Morphological and Physiological Responses of Arachis hypogea L. to Salinity and Irrigation Regimes in Screen House
International Journal of Plant & Soil Science,
Aims: The K3237-80 groundnut variety from IRAD Nkolbisson is widely preferred in the Central African sub region for its sizable seeds and high yields, thus its contribution to livelihoods and food security. Apart from yield rating studies, responses to abiotic stress have not been done for this variety. The aim of this research was to investigate the responses of K3237-80 groundnut variety to salinity and water stress in screen house, in order to predict growth and yield performance under predicted conditions of soil salinity and rainfall variability.
Materials and Methods: The experimental design was a 4 by 3 factorial design. There were three levels of irrigation corresponding to 1100 mm, 2200 mm and 3300 mm crossed with four salinity levels of 0, 4, 8 and 12 ppt. Treatments were maintained till maturity and growth, yield and physiological parameters measured. Data were subjected to Factorial Analysis of Variance through the GLM approach, in the MINITAB Version 17 statistical package, followed by Spearman Rank Correlation and Factor analyses, all at α = 0.05.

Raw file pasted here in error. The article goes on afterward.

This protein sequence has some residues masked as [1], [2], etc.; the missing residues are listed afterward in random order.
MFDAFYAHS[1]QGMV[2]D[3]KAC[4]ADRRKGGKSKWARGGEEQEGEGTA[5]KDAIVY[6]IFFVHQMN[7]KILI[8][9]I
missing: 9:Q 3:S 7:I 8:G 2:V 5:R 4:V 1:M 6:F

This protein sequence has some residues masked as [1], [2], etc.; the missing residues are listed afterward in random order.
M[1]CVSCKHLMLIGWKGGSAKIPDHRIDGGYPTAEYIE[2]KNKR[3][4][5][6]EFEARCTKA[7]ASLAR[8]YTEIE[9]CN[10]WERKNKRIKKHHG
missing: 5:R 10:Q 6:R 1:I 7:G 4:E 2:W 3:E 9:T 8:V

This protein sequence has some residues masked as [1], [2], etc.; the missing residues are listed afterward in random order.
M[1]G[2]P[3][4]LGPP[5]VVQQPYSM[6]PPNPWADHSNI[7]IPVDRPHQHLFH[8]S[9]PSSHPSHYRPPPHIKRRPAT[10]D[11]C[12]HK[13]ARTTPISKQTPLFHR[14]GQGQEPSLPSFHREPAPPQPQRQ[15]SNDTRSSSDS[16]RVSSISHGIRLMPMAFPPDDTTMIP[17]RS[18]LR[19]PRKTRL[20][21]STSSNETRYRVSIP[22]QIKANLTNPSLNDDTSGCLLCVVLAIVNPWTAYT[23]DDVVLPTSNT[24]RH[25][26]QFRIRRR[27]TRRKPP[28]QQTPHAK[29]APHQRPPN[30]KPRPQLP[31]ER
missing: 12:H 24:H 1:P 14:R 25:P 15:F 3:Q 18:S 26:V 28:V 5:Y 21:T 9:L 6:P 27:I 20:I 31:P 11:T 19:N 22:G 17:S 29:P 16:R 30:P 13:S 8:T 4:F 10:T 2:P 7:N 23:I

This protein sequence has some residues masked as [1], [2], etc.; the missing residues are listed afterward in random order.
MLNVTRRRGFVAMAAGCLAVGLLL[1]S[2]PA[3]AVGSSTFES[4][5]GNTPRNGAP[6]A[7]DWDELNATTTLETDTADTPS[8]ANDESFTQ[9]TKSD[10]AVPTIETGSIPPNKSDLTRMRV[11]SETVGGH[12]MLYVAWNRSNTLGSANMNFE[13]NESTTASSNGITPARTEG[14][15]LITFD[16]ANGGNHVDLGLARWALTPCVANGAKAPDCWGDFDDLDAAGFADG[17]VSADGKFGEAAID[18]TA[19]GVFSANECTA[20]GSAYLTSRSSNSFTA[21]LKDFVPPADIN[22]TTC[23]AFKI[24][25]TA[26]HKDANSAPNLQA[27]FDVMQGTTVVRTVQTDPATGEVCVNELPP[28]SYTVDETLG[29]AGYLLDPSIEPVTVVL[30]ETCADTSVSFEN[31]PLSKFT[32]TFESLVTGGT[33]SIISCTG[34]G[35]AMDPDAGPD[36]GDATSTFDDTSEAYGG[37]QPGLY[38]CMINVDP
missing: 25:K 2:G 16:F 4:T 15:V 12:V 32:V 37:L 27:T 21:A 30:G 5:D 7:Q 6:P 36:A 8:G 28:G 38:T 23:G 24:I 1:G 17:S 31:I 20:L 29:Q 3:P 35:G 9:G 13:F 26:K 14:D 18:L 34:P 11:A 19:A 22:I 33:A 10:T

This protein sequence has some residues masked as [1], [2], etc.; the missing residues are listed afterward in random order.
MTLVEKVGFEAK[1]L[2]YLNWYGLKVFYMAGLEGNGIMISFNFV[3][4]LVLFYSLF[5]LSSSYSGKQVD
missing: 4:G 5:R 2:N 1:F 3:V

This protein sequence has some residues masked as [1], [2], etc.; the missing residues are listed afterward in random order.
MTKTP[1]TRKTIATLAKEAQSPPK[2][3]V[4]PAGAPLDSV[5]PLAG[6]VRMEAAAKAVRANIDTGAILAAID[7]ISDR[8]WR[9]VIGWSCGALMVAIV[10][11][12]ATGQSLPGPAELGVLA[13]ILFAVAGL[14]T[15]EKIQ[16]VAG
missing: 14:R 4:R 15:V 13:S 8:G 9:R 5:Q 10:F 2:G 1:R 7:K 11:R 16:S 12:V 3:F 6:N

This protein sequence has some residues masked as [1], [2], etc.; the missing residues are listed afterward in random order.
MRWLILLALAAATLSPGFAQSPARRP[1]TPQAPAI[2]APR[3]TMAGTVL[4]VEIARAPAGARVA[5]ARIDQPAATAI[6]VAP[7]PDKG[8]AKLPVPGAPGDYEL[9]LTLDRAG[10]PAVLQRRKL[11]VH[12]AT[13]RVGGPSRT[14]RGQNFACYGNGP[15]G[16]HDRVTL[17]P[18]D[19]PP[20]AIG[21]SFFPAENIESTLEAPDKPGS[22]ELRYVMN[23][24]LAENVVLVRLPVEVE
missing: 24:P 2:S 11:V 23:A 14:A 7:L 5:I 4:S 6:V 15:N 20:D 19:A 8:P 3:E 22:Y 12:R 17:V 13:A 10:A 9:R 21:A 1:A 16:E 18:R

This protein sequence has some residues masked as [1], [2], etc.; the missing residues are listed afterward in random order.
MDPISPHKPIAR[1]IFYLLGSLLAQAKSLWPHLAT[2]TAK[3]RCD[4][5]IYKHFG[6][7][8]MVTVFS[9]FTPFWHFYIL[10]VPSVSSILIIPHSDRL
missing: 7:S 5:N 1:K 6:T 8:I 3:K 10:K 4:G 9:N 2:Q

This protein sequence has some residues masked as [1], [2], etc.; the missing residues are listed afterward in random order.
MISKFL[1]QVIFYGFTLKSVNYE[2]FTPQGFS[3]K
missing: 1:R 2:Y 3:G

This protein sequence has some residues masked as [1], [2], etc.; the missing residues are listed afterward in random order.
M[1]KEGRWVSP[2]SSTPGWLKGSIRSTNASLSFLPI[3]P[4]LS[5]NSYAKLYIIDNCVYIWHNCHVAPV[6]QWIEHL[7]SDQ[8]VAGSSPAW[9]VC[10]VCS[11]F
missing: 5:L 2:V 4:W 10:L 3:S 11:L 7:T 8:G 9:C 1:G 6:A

Results: It was found that this variety is mildly tolerant to salinity, as growth and yield decreased at salinity levels above 4 ppt. It is however resistant to irrigation water variability which explains why it does well in all five agroecological zones of Cameroon. Both salinity and irrigation treatments significantly influenced WUE, transpiration rate and TUE (p<0.05). Water use efficiency decreased from 3.23 g/l in plants irrigated with freshwater to 1.76 g/l in plants treated with water of 12 ppt salinity. Transpiration rate increased from 0.04 l/hr/plant at 0ppt to 0.06 l/hr/plant at higher salinities, while transpiration use efficiency correspondingly decreased significantly. Correlation analysis revealed that growth, yield and biomass parameters of A. hypogea are highly salinity-driven, while transpiration and water use efficiency are highly irrigation-dependent.
Conclusion: Therefore groundnut can be grown to maturity at salinity of up to 12 ppt, the trade-off is reduced growth and yield, caused by disruptions in photosynthesis and water relations.
- Salinity stress
- deficit irrigation
- transpiration use efficiency
- water use efficiency
- factor analysis
How to Cite
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